|Quoting GoCOgo (Reply 63):|
Sorry to say, but with my civil engineering education, when you get into more complex units and relationships, metric conversions quickly become just as messy as US units.
Very true. Same experience for me in my CE degree. NEITHER one is simple, both are convoluted to some degree. Both start with a basic idea and then grow from there:
1 pound of water = 1 pint of water
1 ml of water = 1 g of water
metric ads another equivalence 1cc = 1ml
But none of that makes it simple, really. Relatability makes things simple.
People average between 5' and 6' tall, and being able to break that down into feet and inches makes it relatable. Saying people range from 1.525 to 1.825 meters and having that mean something is a much harder sell...
|Quoting Jacobin777 (Reply 64):|
its about 2.25lbs/kg
No, it's about 2.2lbs/kg. You are arguing one of the most common conversions we learn? Why?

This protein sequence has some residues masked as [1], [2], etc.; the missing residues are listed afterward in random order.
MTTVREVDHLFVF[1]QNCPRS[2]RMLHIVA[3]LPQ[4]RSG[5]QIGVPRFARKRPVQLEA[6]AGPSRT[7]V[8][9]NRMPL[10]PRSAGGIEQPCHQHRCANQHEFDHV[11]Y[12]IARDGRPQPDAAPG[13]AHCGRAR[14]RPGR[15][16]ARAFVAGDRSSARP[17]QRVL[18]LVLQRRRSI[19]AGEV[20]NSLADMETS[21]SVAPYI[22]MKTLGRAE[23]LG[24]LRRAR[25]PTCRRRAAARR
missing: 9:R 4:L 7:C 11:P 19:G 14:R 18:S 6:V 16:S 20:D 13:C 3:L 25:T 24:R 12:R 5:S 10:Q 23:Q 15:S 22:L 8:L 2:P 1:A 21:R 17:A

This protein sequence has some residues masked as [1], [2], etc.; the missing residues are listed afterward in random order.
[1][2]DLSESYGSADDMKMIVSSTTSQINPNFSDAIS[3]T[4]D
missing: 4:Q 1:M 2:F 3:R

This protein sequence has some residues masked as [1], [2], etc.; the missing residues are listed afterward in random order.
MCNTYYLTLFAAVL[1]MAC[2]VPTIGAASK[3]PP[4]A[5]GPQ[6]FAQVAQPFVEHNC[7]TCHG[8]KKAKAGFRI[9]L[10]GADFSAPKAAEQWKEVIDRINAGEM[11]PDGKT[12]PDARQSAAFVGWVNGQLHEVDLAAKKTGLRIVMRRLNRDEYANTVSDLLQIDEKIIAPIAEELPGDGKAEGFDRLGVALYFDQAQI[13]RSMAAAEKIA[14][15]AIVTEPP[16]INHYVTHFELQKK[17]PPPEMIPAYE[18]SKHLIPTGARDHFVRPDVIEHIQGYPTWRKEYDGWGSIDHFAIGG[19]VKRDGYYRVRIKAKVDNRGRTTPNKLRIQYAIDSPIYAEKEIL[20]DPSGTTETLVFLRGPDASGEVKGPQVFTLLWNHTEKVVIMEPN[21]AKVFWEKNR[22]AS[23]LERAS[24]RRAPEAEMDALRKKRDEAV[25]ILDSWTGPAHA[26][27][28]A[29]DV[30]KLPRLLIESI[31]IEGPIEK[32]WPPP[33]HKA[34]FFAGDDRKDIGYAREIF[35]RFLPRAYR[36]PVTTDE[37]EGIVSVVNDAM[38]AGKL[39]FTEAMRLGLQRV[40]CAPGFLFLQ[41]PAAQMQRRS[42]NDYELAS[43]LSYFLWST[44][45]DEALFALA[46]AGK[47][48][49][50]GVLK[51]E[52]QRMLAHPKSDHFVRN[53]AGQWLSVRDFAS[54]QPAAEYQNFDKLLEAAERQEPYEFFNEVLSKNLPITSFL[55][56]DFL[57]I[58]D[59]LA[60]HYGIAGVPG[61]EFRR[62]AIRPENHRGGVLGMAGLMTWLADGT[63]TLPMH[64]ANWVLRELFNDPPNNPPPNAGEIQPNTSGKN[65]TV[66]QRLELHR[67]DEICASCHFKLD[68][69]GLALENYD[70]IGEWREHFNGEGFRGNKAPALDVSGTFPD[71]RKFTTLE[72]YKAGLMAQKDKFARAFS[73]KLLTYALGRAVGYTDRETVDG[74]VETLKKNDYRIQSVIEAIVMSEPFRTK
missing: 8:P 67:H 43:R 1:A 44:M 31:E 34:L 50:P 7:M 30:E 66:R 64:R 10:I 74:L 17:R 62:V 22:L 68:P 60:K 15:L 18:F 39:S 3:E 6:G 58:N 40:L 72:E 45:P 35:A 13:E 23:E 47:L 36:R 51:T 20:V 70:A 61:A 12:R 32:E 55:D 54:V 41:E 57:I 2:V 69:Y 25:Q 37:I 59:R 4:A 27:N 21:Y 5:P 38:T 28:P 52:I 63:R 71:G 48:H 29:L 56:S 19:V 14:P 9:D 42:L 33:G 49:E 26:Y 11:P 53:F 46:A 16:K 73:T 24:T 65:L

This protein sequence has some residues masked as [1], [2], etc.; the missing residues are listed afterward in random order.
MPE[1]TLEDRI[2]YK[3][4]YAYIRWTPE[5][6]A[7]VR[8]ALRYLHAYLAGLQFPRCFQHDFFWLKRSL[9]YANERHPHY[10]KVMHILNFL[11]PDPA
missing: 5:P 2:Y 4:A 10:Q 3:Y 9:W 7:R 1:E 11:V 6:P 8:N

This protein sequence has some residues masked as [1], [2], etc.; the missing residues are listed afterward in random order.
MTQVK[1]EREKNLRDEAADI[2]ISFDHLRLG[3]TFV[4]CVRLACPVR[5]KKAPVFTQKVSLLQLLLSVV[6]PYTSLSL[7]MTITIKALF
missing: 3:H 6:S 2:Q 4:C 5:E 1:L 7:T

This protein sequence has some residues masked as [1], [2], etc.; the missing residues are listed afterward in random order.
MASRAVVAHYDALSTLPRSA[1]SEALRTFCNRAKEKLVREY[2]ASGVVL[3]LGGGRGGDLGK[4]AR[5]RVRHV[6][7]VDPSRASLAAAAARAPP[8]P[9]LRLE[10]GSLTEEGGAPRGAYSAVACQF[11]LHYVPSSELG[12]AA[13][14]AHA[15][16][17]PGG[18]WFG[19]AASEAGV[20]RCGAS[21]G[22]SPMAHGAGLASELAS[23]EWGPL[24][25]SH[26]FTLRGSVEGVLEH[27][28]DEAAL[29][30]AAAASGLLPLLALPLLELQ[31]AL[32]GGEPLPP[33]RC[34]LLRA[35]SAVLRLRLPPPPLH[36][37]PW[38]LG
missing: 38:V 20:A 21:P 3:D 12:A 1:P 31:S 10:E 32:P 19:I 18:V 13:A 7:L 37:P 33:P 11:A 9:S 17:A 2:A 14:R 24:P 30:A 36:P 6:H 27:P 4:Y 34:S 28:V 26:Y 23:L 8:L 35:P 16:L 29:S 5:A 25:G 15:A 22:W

|Quoting Geniusjacky (Reply 80):|
When even though we have 75 and 76, seriuosly, could your really tell. Turning the thermostat, it's either 70 or 75 or 80 to me.
That's because you are impatient. You can easily feel the difference between 75 and 76 in your home if you allow the system to actually bring your house to the new temp. I make one F changes all the time on my digital thermostat, and it makes a difference.
|Quoting Jacobin777 (Reply 91):|
open any math/chemistry/physics textbooks, and they are all in the metric system...
You might want to open on first to see the proper conversion factors, then read further to see they do problems in both in physics text books. In chemistry, usually not, and in math? Math is not about using metric or imperial units. Examples might have either/or, but they need not have units at all!